Snake temple all abuzz again


Slither and smile: Saw (left) and her family members posing with two snakes at the temple in Bayan Lepas. — LIM BENG TATT/The Star

GEORGE TOWN: After two years, the famous snake temple in Bayan Lepas was teeming with people as thousands of devotees and visitors came to celebrate the birthday of the deity Chor Soo Kong.

The birthday of the deity, which falls on the sixth day of Chinese New Year, saw the worshippers offering prayers, fruits, joss sticks and other items at the Ban Ka Lan Snake Temple.

Among them was Ong Cheo Zhi, 20, who brought his girlfriend Wu Ya Xuan, 19, from Taiwan.

Ong, from Perak, said this was his second visit to the temple.

“I decided to bring my girlfriend, who studies at the same university as me, to celebrate Chinese New Year here,” he said, adding that he prayed that he and his girlfriend would do well in their studies.

The couple bravely touched the reptiles and posed for pictures with them.

Another devotee, Saw Bee Bee, 50, came with her husband, mother and granddaughter for the first time in 10 years.

“The last time I came, it was hard to find parking but they have proper parking lots now,” she said.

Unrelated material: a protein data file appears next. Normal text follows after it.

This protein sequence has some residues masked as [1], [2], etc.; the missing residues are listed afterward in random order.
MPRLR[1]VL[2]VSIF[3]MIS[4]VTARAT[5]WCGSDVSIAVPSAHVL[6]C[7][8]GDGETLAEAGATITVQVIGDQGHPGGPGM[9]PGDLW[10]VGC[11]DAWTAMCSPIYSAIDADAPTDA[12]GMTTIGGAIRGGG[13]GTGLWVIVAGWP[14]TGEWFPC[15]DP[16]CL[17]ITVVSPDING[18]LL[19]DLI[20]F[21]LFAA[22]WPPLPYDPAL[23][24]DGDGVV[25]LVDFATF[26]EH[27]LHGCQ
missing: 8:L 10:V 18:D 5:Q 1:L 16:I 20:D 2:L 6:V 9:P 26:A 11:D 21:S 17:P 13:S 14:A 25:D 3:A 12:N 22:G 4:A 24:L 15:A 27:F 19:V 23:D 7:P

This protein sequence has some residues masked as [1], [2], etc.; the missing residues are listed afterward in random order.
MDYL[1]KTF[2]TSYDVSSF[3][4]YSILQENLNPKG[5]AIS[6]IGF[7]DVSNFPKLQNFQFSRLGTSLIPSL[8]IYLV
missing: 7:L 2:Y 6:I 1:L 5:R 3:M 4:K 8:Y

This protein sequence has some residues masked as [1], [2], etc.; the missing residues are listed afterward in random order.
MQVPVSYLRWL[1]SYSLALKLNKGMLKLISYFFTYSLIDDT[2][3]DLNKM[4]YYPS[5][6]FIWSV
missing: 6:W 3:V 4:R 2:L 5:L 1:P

Saw added that this year, she prayed for her family’s good health.

Managed by the Penang Hokkien Kongsi, the temple is famous for its flame-watching ritual. which was held on Thursday night.

The flames are said to predict the state’s fortunes for the year.

Hokkien Kongsi chairman Datuk Khoo Kay Hock said the temple saw a good turnout this year.

“Many of the devotees came on Thursday night. We also had an opera show during the festival to mark the deity’s birthday,” he said.

He added that the good turnout was because many people had decided to come this year after staying away for the last two years due to the Covid-19 pandemic.

Khoo said the devotees took the opportunity to offer their prayers, which they had not been able to do during the pandemic.

The 213-year-old temple was built for Master Qingshui, a Chinese Buddhist monk who lived during the 10th-century Song Dynasty.

When he died at 65, the monk was honoured with the title “Chor Soo”, meaning eminent historical figure, and thereafter worshipped.

Legend has it that the deity gave shelter to snakes from the nearby jungle. When the temple was completed, the snakes, most of which were dangerous pit vipers, moved in and were regarded as Chor Soo Kong’s protectors.

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